Byline: Valerie Seckler

NEW YORK--Battered by deep markdowns to keep cash flowing and avoid bankruptcy, Broadway Stores said Tuesday that it lost $37.4 million in the second quarter, versus a year-ago loss of $13 million.
The loss of 80 cents per share was nearly triple Wall Street's average loss estimate of 29 cents.
After Federated Department Stores said on Aug. 14 it had agreed to a stock-for-stock merger with Broadway, Broadway officials said they expected "an immediate return to a normal trade situation."
However, credit executives and financial analysts said Tuesday that some suppliers are maintaining a wait-and-see stance toward shipping Broadway. Reportedly, merchandise is thin at the stores.
"We're waiting to hear from Federated on how the trade is going to be secured," said a factoring executive. "Federated has to make the trade comfortable for goods to be shipped to Broadway, because if the deal falls through, suppliers will be stuck."
A Federated spokeswoman said Tuesday, "At this point, we're not planning to do anything before the merger is finalized, beyond our statement of Aug. 16 that we're providing credit support to Broadway to increase the size of Broadway's working capital line to $250 million."
Federated, which operates 454 department, specialty and clearance stores producing annual sales of $14 billion, expects to close the deal in October.
Sales in the quarter ended July 29 edged up 0.8 percent to $460.6 million from $457 million, while same-store sales slipped 1.2 percent.
Heavy promotions cut Broadway's gross margin to 23.6 percent from 26 percent, while operating costs expanded to 30.1 percent of sales from 28.6 percent.
"They were bleeding off inventory at the expense of gross margin, to make sure they weren't in such a dire cash position," said Thomas Friedberg, analyst at Genesis Merchant, San Francisco.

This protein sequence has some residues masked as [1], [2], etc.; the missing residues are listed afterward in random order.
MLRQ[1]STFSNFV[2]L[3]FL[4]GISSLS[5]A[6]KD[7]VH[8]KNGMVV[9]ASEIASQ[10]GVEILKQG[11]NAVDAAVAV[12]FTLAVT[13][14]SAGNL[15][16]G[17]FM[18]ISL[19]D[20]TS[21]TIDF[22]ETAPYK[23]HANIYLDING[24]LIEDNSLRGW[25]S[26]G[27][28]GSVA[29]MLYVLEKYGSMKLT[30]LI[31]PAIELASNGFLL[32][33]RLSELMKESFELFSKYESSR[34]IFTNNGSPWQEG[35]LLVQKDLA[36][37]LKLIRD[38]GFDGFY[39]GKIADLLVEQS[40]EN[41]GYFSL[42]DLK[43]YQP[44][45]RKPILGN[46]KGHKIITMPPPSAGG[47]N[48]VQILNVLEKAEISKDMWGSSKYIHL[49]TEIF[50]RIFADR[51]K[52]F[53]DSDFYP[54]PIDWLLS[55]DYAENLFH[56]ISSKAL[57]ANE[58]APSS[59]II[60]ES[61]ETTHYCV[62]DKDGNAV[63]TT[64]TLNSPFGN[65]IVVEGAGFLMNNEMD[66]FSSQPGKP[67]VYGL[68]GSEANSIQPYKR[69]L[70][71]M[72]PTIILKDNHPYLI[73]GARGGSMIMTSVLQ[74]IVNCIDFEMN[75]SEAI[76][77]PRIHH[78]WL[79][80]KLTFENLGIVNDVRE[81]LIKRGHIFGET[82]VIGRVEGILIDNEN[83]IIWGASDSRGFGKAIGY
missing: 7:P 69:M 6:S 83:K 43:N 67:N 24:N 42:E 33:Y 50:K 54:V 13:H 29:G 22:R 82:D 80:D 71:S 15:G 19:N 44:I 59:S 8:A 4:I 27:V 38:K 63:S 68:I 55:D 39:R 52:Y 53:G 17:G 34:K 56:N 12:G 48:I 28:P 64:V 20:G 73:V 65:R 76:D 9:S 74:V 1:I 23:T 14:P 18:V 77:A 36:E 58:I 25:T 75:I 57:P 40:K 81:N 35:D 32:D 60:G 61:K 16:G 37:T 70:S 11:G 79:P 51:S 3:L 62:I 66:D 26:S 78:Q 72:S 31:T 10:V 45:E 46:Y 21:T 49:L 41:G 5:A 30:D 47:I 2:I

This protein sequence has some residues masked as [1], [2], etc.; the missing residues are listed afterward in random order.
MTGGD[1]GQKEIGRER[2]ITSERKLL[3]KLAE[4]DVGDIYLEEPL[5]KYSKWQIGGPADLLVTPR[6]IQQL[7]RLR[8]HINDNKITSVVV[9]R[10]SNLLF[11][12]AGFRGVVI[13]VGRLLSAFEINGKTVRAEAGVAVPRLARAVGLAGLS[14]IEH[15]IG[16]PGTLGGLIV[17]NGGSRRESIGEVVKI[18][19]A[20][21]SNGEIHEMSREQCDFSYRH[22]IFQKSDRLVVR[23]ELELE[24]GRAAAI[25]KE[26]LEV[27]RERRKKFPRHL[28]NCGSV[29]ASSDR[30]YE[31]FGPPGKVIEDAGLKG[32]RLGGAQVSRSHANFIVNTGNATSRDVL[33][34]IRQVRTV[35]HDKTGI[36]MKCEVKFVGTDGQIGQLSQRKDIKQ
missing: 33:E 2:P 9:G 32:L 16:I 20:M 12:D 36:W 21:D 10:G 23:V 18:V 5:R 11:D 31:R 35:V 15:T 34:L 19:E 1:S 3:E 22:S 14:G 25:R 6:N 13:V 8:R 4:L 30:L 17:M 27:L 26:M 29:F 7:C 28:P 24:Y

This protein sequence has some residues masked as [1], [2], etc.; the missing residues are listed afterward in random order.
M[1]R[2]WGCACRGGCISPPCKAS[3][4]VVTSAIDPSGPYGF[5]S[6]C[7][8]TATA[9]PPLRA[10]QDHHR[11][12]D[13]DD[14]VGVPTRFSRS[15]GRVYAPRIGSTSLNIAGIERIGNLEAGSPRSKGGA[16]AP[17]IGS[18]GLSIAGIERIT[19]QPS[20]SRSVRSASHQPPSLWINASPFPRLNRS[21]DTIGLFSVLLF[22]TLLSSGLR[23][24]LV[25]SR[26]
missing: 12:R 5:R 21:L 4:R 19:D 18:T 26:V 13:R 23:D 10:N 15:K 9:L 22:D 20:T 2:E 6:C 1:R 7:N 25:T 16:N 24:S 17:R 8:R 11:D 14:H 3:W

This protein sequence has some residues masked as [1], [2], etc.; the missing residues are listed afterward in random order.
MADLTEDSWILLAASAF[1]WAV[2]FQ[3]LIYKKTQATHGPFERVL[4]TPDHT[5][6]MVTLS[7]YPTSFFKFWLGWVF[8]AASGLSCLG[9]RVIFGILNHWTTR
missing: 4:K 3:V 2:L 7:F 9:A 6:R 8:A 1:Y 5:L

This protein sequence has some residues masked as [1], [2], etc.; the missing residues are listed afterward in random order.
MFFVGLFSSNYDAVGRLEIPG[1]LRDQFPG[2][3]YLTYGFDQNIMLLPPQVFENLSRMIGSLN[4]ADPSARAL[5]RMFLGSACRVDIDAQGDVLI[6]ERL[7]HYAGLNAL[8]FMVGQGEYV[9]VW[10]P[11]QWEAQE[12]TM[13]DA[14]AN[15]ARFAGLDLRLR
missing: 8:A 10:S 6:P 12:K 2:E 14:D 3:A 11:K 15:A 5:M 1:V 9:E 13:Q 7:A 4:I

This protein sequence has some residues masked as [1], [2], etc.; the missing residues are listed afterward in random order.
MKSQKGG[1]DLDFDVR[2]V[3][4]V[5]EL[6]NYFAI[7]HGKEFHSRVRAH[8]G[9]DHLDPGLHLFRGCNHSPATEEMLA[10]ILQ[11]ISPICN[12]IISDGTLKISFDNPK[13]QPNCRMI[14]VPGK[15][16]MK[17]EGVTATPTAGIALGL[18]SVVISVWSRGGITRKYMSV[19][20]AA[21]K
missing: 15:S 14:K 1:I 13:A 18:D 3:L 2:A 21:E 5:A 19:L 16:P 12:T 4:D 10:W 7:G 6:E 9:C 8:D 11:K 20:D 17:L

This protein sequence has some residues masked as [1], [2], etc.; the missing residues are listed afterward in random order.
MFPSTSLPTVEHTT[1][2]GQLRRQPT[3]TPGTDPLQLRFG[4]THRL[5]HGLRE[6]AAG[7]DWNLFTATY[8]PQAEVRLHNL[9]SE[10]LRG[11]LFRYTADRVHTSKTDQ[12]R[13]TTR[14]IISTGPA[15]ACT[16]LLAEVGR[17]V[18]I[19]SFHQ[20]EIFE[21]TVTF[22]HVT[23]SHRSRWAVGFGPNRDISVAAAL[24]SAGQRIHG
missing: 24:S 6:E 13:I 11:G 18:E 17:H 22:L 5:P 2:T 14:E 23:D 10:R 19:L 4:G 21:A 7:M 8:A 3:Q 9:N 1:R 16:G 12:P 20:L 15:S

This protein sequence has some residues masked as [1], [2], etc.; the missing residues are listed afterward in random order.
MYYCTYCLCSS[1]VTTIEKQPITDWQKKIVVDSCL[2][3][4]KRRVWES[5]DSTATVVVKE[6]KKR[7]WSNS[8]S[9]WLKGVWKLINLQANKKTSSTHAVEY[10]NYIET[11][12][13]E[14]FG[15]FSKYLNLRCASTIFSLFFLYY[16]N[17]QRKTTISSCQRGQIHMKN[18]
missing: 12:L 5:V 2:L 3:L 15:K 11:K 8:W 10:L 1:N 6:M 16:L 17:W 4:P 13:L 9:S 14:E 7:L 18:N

Nevertheless, Friedberg noted, the chain paid down its working capital line in the second quarter by about $40 million from the $96 million in short-term capital outstanding at the end of the first quarter.
For the six months, Broadway had a net loss of $80.7 million, compared with a loss of $30.9 million in the first half of 1994. Sales eased 0.4 percent to $884.6 million from $888.1 million as same-store sales fell 4 percent.
Friedberg estimated Broadway will lose $2 per share or $94 million this year. It lost $37 million in 1994. Friedberg also said Federated's merger with Broadway means it "could outsell May Department Stores by $1 billion in Southern California, beginning in 1997."
Broadway's Southern California division generates annual sales of $1.1 billion, said Friedberg, noting, "Federated believes it will keep $1 billion-plus in Broadway sales in Southern California."
The analyst added that by 1997, Federated could capture 60 percent of the Southern California department store market, with May Co. snagging most of the balance. Two years ago, May Co. held about 40 percent of the market, Broadway, 30-35 percent, and Federated, 25-30 percent, Friedberg estimated.
Robert Buchanan, analyst at NatWest Securities, projected profits from Broadway's California units will hit $60 million in their first year of Federated's ownership. After renovations, he sees the stores producing operating income of closer to $100 million.
In an Aug. 15 research report, Buchanan reiterated his belief that the roughly $1.5 billion Federated paid for Broadway Stores was too much, since the units to be retained produce annual sales of $1.4 billion and need renovation. However, Buchanan noted, the $65-$70 per square foot to renovate the 50 or fewer of Broadway's 82 stores to be retained "is more than justified" due to underinvestment in the past. Federated operates 36 Macy's stores in northern California and 20 Bullock's stores mostly in the southern part of the state, which churn out combined annual sales of around $2.5 billion.
--Fairchild News Service

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